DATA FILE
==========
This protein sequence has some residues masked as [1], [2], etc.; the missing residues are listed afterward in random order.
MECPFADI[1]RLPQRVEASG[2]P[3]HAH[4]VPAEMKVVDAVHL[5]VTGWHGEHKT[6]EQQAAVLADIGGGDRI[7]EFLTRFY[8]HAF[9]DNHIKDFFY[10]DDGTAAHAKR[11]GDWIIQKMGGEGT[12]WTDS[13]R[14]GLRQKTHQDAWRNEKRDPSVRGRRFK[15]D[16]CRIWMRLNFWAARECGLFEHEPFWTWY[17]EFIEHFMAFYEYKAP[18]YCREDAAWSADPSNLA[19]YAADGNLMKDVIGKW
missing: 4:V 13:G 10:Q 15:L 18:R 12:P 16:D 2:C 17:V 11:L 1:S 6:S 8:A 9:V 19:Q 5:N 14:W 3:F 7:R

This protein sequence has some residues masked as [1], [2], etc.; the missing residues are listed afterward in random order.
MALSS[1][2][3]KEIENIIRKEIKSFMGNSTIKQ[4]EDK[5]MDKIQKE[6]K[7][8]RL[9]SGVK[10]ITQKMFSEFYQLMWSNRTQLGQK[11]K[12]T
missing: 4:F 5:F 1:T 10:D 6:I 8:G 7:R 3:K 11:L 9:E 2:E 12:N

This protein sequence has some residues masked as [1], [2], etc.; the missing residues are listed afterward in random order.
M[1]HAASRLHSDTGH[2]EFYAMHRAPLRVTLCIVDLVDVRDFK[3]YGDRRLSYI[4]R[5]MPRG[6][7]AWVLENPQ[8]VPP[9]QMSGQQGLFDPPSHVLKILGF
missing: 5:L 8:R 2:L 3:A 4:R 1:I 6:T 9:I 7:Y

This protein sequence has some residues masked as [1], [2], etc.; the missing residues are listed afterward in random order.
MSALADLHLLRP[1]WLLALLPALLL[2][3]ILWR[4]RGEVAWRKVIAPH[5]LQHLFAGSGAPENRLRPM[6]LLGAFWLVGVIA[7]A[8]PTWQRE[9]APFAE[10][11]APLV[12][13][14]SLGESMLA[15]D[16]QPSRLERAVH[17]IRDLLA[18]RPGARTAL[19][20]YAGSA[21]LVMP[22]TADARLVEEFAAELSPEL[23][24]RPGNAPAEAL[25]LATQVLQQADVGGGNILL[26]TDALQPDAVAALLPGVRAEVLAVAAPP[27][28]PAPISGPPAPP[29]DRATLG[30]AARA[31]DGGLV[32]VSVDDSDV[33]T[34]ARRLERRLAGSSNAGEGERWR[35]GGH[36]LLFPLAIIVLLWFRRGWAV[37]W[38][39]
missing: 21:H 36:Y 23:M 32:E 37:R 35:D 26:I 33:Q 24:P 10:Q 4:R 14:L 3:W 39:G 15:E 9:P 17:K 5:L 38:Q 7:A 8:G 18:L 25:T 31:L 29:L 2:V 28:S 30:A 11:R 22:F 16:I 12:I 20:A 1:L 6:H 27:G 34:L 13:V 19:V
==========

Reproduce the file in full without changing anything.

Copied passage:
This protein sequence has some residues masked as [1], [2], etc.; the missing residues are listed afterward in random order.
MECPFADI[1]RLPQRVEASG[2]P[3]HAH[4]VPAEMKVVDAVHL[5]VTGWHGEHKT[6]EQQAAVLADIGGGDRI[7]EFLTRFY[8]HAF[9]DNHIKDFFY[10]DDGTAAHAKR[11]GDWIIQKMGGEGT[12]WTDS[13]R[14]GLRQKTHQDAWRNEKRDPSVRGRRFK[15]D[16]CRIWMRLNFWAARECGLFEHEPFWTWY[17]EFIEHFMAFYEYKAP[18]YCREDAAWSADPSNLA[19]YAADGNLMKDVIGKW
missing: 4:V 13:G 10:Q 15:L 18:R 12:P 16:D 2:C 17:V 11:L 1:S 6:S 8:A 9:V 19:Q 5:N 14:W 3:F 7:R

This protein sequence has some residues masked as [1], [2], etc.; the missing residues are listed afterward in random order.
MALSS[1][2][3]KEIENIIRKEIKSFMGNSTIKQ[4]EDK[5]MDKIQKE[6]K[7][8]RL[9]SGVK[10]ITQKMFSEFYQLMWSNRTQLGQK[11]K[12]T
missing: 4:F 5:F 1:T 10:D 6:I 8:G 7:R 3:K 11:L 9:E 2:E 12:N

This protein sequence has some residues masked as [1], [2], etc.; the missing residues are listed afterward in random order.
M[1]HAASRLHSDTGH[2]EFYAMHRAPLRVTLCIVDLVDVRDFK[3]YGDRRLSYI[4]R[5]MPRG[6][7]AWVLENPQ[8]VPP[9]QMSGQQGLFDPPSHVLKILGF
missing: 5:L 8:R 2:L 3:A 4:R 1:I 6:T 9:I 7:Y

This protein sequence has some residues masked as [1], [2], etc.; the missing residues are listed afterward in random order.
MSALADLHLLRP[1]WLLALLPALLL[2][3]ILWR[4]RGEVAWRKVIAPH[5]LQHLFAGSGAPENRLRPM[6]LLGAFWLVGVIA[7]A[8]PTWQRE[9]APFAE[10][11]APLV[12][13][14]SLGESMLA[15]D[16]QPSRLERAVH[17]IRDLLA[18]RPGARTAL[19][20]YAGSA[21]LVMP[22]TADARLVEEFAAELSPEL[23][24]RPGNAPAEAL[25]LATQVLQQADVGGGNILL[26]TDALQPDAVAALLPGVRAEVLAVAAPP[27][28]PAPISGPPAPP[29]DRATLG[30]AARA[31]DGGLV[32]VSVDDSDV[33]T[34]ARRLERRLAGSSNAGEGERWR[35]GGH[36]LLFPLAIIVLLWFRRGWAV[37]W[38][39]
missing: 21:H 36:Y 23:M 32:E 37:R 35:D 26:I 33:Q 24:P 10:Q 4:R 14:L 3:W 39:G 15:E 9:P 17:K 5:L 38:Q 7:A 8:G 18:L 25:T 31:L 29:L 2:V 28:S 30:A 11:R 22:F 16:I 12:I 20:A 1:L 6:H 27:G 34:L 13:V 19:V